Beresford, New Hampshire: Luke Warren, having spent a substantial amount of time in the Canadian forest, studying closely the social behavior of wolves, comes to a conclusion that animals are not as disappointing as humans are. His family is a shattered mirror, now merely the reflection of a tragic past. Memories speak of a disappointed wife who left him a while ago, seeking freedom from an empty relationship, and a son who had lost his faith in what was left of the family, who chose to isolate himself from his father at the age of 18, without uttering a word of goodbye. The only person of the primordial family who is still in touch with him is his 17 year old daughter, Cara.
One evening: Cara is out with her friends and has a little too much to drink. The party gets over and now she has to get back home. She calls her father and asks him to come pick her up.
Bangkok, Thailand: The phone rings. Edward, a 24 year old teacher who happens to be a gay, answers the call. It's Georgie, his mother, who has a disturbing news to share. She informs him about an automibile accident involving his father and Cara, his younger sister. As he quickly decides to take a 24 hr flight to visit a recovered sister and a dying father on life support with only 10% chance of recovery, old dark memories and presupressed emotions show up again in the form of a multitude of questions and contradictions, and he is left to empathize for the man from whom he chose to walk away, six years ago.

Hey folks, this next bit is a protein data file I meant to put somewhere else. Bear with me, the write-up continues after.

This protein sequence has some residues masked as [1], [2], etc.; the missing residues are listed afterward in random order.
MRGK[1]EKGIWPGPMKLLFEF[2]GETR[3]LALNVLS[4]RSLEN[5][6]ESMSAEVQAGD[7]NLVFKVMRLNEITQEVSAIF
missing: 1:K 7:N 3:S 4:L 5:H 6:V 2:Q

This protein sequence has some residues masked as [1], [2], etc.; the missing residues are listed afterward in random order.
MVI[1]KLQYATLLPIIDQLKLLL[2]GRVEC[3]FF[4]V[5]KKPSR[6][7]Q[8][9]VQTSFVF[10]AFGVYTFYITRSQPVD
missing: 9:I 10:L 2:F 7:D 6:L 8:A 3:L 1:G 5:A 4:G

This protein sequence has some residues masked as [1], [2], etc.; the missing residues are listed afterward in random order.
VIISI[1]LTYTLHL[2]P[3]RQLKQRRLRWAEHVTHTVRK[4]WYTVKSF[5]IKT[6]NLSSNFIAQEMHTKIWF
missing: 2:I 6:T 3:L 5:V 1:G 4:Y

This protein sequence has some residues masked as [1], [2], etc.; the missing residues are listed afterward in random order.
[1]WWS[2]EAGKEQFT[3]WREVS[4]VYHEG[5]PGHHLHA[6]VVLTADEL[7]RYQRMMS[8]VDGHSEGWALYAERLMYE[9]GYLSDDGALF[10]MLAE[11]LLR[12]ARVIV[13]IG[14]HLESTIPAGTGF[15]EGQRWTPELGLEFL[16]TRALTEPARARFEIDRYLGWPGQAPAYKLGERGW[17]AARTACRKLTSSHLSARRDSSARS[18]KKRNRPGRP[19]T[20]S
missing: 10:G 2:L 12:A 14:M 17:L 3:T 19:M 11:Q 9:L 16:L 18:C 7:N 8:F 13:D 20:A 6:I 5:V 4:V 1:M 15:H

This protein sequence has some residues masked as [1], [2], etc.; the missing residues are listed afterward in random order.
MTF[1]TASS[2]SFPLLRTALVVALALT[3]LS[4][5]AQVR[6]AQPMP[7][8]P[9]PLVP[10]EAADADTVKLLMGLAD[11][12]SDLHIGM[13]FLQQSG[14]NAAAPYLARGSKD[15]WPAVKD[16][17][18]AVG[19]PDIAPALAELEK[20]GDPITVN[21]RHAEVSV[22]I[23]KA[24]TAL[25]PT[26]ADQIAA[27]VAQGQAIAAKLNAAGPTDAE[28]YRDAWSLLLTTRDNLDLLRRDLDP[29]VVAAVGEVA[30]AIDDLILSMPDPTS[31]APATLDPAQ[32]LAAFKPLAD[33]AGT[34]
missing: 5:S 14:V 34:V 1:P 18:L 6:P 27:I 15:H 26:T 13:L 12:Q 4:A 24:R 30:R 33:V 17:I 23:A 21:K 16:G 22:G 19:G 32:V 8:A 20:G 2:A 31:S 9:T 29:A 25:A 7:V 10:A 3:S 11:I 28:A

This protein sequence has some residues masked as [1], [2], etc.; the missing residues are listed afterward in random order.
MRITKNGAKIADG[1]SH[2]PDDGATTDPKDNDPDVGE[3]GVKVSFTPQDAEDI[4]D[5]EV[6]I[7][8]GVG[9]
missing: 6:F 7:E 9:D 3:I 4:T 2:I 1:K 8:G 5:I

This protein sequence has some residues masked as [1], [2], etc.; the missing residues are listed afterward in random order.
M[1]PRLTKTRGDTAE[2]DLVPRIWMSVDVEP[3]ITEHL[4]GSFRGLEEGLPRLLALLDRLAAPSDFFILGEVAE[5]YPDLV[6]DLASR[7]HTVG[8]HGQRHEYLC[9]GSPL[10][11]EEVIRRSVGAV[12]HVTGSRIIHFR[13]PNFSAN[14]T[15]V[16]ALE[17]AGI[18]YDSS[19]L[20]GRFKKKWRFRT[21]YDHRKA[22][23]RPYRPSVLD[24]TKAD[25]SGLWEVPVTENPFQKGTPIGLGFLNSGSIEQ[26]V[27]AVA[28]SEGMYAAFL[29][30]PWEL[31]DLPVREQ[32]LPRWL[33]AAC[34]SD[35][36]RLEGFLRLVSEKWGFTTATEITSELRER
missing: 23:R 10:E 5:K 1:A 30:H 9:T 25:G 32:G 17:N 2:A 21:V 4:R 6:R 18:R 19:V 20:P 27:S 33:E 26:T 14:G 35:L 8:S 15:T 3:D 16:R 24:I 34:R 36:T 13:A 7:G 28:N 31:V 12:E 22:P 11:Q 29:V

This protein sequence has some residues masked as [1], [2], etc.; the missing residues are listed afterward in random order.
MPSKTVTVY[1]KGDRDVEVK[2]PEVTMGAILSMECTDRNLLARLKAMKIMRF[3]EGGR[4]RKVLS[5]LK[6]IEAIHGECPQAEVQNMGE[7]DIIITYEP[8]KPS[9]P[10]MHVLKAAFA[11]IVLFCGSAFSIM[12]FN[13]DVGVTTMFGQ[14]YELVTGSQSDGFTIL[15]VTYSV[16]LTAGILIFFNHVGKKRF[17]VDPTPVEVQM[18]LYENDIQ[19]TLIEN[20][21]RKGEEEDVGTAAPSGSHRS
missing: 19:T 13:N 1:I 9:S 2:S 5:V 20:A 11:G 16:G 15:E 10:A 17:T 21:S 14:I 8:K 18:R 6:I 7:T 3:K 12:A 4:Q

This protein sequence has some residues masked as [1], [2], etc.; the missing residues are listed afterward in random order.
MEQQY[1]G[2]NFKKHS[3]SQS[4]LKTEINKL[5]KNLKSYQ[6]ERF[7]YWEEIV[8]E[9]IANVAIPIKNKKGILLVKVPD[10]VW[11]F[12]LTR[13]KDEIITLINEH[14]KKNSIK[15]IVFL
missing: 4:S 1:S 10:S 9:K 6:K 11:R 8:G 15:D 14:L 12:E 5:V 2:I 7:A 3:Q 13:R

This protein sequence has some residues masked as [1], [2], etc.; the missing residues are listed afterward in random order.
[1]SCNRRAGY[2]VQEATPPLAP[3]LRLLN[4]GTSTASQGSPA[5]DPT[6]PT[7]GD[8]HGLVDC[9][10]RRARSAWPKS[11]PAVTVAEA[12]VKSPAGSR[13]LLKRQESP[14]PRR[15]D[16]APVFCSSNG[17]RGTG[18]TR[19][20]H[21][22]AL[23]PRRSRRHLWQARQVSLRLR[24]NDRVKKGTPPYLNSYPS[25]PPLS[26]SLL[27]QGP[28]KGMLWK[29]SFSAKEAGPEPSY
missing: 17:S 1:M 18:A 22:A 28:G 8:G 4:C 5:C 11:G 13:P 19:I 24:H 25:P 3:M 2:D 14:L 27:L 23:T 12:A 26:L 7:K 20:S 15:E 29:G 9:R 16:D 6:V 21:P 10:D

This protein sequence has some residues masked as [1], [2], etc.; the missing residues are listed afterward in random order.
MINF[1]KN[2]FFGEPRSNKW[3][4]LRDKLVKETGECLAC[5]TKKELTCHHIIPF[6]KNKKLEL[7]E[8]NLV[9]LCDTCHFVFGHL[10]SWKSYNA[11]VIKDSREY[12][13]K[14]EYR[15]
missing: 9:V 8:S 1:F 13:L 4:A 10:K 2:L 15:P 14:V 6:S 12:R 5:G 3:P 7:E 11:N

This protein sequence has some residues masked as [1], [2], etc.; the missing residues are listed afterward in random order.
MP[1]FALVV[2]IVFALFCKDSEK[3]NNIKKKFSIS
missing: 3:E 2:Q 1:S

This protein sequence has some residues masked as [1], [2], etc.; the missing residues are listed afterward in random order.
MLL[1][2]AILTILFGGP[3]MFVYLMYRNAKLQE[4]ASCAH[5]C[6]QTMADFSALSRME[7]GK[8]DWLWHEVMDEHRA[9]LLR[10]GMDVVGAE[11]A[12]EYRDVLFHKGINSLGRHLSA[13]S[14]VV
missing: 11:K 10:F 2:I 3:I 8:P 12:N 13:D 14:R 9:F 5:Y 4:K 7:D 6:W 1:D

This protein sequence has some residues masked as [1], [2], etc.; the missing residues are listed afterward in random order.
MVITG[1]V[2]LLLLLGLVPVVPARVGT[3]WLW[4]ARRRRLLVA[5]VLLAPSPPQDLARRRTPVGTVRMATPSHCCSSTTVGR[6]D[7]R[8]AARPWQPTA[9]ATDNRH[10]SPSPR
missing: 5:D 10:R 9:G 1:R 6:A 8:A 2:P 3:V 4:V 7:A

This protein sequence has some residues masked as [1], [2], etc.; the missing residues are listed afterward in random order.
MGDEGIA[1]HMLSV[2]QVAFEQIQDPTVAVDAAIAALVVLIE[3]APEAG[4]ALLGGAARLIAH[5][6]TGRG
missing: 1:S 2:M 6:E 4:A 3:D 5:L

Progression in the plot reveals a conflicting situation - Cara longs for her father's recovery, whereas Edward is trying to do what's best for the family. The situation stands stagnant as a dilemma with secrets, love, past, and pain anchored to its terrain below. Lone Wolf: A Novel by Jodi Picoult is a chromatic happening, an extended moment, a learning, an episode...
Jodi Picoult, the masterful author who leaks the essence of complexity and controversy in her novels, has done it again in her nineteenth book. The amount of time and energy she has put into studying the behavioral attributes of wolves, when in packs and when alone, and their association with the social characteristics of humans, can be evidently seen in the narration of the story through the voice of Luke Warren, before the accident. The story is narrated in the voices of all the members of the family, reflecting an array of emotions and opinions, doing their best for the interpretation of a closed happening.. closed, it only seems at nascent.
As the story progresses, complications in Edward's judgments signify the weight of the situation, a stressful state of relentless advocacy. Cara, Georgie, and Edward are characters of our own selves/shades, or maybe they just seem a little too familiar to our "persona-l" attributes. Reading through Lone Wolf: A Novel is like discovering and knowing all the surface aspects of the functioning of a psychological spine. Now, how about a spine for an environment, a space, or let's say... a communication?